04 Dec 2019 19:57 IST

Leveraging IoT to ensure predictability in the farm sector

Devices such as sensors, agribots, drones and image processors can help farmers make informed decisions

Any casual reference to the agriculture sector nowadays promptly brings to mind terms such as unsustainable subsidies, loan waivers, rainfall deficit, weather-based cropping patterns, low productivity, and so on. As per the National Sample Survey (2018), agriculture is the only sector that registers profits from 60 per cent to 150 per cent, even for small landholdings, when factors such as rainfall and labour supply are consistent.

While market volatility-induced price fluctuations do affect the sector’s profitability, it is largely the production-side uncertainties, such as the monsoon, diseases, pests and labour inconsistency, that cause the bulk of the sector’s misfortunes.

Over the decades, both farmers and successive governments have seemingly become conditioned to the notion that unpredictability in the production stages (be it rains, diseases, pest attacks or labour supply) is there to stay and cannot be remedied. This acquiescing, “resigned to fate” mindset is visible in such governmental policies as loan waivers / loss compensation, farm insurance, and so on, all of which are reactive and not preventive.

Nevertheless, this notion is being rigorously challenged now. Advancements in IoT and smart agro practices are propelling the farm sector into the realm of prevention and prediction, in an affordable and accessible manner.

IoT in the farm sector

To demystify IoT in agriculture, it is all about deploying smart technologies such as interconnected sensors, alarms, automated bots and databases to increase predictability and resource conservation, and thereby achieve higher productivity and profitability. Reports from Allied Market Research state that the global agro IoT market is set to reach $49 billion by 2025, while the Machina Research Report cites that the number of IoT agricultural devices is expected to grow to 225 million units by 2024 globally.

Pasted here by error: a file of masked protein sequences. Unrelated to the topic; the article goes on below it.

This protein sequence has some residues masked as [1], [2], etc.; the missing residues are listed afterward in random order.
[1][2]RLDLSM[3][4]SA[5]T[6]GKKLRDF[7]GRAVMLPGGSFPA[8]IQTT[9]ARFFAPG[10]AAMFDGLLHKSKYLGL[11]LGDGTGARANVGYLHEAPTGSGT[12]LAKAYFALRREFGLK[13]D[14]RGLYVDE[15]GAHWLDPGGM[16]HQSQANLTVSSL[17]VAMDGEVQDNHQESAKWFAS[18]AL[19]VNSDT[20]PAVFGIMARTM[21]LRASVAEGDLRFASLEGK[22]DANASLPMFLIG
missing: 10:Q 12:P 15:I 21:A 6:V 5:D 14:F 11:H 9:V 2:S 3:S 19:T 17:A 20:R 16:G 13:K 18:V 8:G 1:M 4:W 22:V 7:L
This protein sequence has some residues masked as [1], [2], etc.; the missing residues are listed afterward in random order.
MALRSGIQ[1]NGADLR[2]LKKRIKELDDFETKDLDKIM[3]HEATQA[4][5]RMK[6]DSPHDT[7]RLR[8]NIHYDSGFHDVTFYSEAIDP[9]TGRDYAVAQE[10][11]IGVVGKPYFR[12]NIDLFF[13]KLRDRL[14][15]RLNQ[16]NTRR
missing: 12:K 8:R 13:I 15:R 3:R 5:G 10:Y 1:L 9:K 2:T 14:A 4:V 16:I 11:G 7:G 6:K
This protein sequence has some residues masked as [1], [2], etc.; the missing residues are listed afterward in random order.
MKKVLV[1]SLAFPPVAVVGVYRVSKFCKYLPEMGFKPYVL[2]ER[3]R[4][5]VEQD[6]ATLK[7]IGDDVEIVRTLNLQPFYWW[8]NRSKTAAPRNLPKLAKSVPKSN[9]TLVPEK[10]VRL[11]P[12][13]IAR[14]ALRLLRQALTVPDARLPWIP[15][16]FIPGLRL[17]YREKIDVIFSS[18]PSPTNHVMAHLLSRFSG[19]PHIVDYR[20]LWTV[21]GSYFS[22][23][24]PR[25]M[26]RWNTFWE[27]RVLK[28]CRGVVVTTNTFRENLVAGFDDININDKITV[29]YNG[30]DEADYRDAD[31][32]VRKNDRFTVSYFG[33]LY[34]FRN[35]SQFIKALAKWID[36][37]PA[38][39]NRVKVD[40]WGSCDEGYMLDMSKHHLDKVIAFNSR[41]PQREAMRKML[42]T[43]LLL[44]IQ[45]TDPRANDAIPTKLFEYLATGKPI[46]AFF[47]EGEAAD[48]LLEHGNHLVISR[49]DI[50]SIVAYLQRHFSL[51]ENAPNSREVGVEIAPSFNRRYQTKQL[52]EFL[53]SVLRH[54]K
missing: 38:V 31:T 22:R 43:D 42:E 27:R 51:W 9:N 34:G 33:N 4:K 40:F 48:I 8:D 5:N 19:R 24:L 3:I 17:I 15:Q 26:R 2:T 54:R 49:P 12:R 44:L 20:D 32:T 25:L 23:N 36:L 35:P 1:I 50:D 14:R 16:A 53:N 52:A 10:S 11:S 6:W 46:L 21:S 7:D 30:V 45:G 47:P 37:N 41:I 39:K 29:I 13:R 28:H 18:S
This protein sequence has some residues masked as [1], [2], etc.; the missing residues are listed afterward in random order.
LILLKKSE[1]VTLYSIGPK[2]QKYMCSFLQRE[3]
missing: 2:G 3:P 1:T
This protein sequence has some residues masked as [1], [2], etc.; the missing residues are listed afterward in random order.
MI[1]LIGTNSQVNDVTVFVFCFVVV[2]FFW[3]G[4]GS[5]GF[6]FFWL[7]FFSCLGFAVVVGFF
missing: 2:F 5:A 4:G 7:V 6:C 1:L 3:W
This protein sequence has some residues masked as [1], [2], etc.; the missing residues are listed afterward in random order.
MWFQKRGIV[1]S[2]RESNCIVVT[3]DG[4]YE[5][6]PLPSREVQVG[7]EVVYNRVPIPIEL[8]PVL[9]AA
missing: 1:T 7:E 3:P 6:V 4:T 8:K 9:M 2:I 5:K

India, with high-speed telecom data infrastructure registering high penetration, even in rural areas, is well placed to adapt this significant agro evolution. Our very own home-grown pioneers are breaking new ground in smart agro practices. Several of these technologies are already in vogue and being adopted rapidly across the farm sector — in crop cultivation, livestock and fisheries.

Tech and smart cultivation

IoT in cultivation involves the use of agro sensors, agribots (agricultural robots), harvest robots, drones and image processors to make informed decisions. A network of wireless IoT sensors across the fields at root depth can monitor a wide range of environmental and crop parameters. These sensors detect moisture content, acidity, weather, pest incidence, and other customised variables.

Such data is used to automate irrigation cycles via sprinklers thereby conserving water, fertiliser and other resources. Based on alarms triggered, remotely operated or automated agro drones perform the roles of crop dusting for pesticide or fertiliser spraying. In an advanced scenario, drones with inbuilt imaging systems monitor the health of crops and convey the progress on a real-time basis. Without being physically present, farmers can thus gain access to meaningful visual data to make crop management decisions at the right time.